Since the last review article by McKenzie, the literature has experienced a surge in the number of empirical articles. These new contributions, coupled with those that were overlooked by McKenzie, set the stage for this review. Many of the recent studies have been empirical in nature and these deserve specific attention. Thus, this paper aims to survey and review all of the studies by paying attention to the attributes outlined in the text.
This paper examines the vast empirical literature, up to 2005, to assess the main trends in modeling and estimating these trade flows at the aggregate, bilateral, and sectoral levels.
The increase in exchange‐rate volatility since 1973 has had indeterminate effects on international export and import flows. Although it can be assumed that an increase in risk may lead to a reduction in economic activity, the theoretical literature provides justifications for positive or insignificant effects as well. Similar results have been found in empirical tests. While modeling techniques have evolved over time to incorporate new developments in econometric analysis, no single measure of exchange‐rate volatility has dominated the literature.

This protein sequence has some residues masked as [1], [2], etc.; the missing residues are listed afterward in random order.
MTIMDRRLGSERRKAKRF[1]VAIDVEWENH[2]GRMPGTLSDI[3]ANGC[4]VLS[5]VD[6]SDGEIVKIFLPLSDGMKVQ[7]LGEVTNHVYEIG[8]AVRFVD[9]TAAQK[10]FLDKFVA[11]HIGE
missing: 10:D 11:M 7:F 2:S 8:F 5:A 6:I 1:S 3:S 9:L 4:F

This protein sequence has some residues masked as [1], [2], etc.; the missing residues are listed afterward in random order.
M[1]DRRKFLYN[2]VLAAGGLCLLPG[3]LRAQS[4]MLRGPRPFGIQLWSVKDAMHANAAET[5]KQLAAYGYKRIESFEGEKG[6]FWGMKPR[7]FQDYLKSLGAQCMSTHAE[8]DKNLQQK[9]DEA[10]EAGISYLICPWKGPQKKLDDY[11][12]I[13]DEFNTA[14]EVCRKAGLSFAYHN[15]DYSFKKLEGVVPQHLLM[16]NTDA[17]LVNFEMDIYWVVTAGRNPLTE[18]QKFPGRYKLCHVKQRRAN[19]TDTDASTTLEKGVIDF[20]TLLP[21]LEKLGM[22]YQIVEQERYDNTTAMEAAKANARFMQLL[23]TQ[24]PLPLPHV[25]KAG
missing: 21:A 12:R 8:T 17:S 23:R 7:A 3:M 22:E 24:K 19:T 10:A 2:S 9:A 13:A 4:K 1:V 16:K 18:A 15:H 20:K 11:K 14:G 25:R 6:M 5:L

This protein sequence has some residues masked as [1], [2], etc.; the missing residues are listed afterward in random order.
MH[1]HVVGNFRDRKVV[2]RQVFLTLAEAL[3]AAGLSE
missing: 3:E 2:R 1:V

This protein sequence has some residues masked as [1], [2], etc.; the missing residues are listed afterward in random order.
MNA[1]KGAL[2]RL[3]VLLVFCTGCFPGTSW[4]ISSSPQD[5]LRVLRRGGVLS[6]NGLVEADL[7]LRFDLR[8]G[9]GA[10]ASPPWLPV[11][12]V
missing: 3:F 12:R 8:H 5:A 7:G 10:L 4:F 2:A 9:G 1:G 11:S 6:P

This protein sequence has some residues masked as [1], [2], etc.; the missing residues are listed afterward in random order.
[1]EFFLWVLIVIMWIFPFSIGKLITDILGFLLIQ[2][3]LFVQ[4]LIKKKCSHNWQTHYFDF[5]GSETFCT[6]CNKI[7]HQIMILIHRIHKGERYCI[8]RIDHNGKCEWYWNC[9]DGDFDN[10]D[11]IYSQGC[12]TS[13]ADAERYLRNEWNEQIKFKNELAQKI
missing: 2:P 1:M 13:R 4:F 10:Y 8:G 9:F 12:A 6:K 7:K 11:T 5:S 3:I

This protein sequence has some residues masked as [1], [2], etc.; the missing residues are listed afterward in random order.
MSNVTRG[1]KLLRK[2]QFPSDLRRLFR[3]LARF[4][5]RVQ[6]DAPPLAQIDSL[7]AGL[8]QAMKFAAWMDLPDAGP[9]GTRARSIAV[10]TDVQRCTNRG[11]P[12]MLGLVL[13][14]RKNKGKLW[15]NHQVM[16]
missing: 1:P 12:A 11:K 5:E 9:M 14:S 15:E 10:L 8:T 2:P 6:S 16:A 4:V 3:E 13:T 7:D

An argument put forward by the opponents of the floating exchange rates is that such rates introduce uncertainty into the foreign exchange market, which could deter trade flows. However, a theoretical argument is put forward by some to show that uncertainty could also boost trade flows if traders increase their trade volume to offset any decrease in future revenue due to exchange rate volatility. The empirical literature reviewed in this paper supports both views.
Bahmani‐Oskooee, M. and Hegerty, S.W. (2007), "Exchange rate volatility and trade flows: a review article", Journal of Economic Studies, Vol. 34 No. 3, pp. 211-255. https://doi.org/10.1108/01443580710772777Download as .RIS
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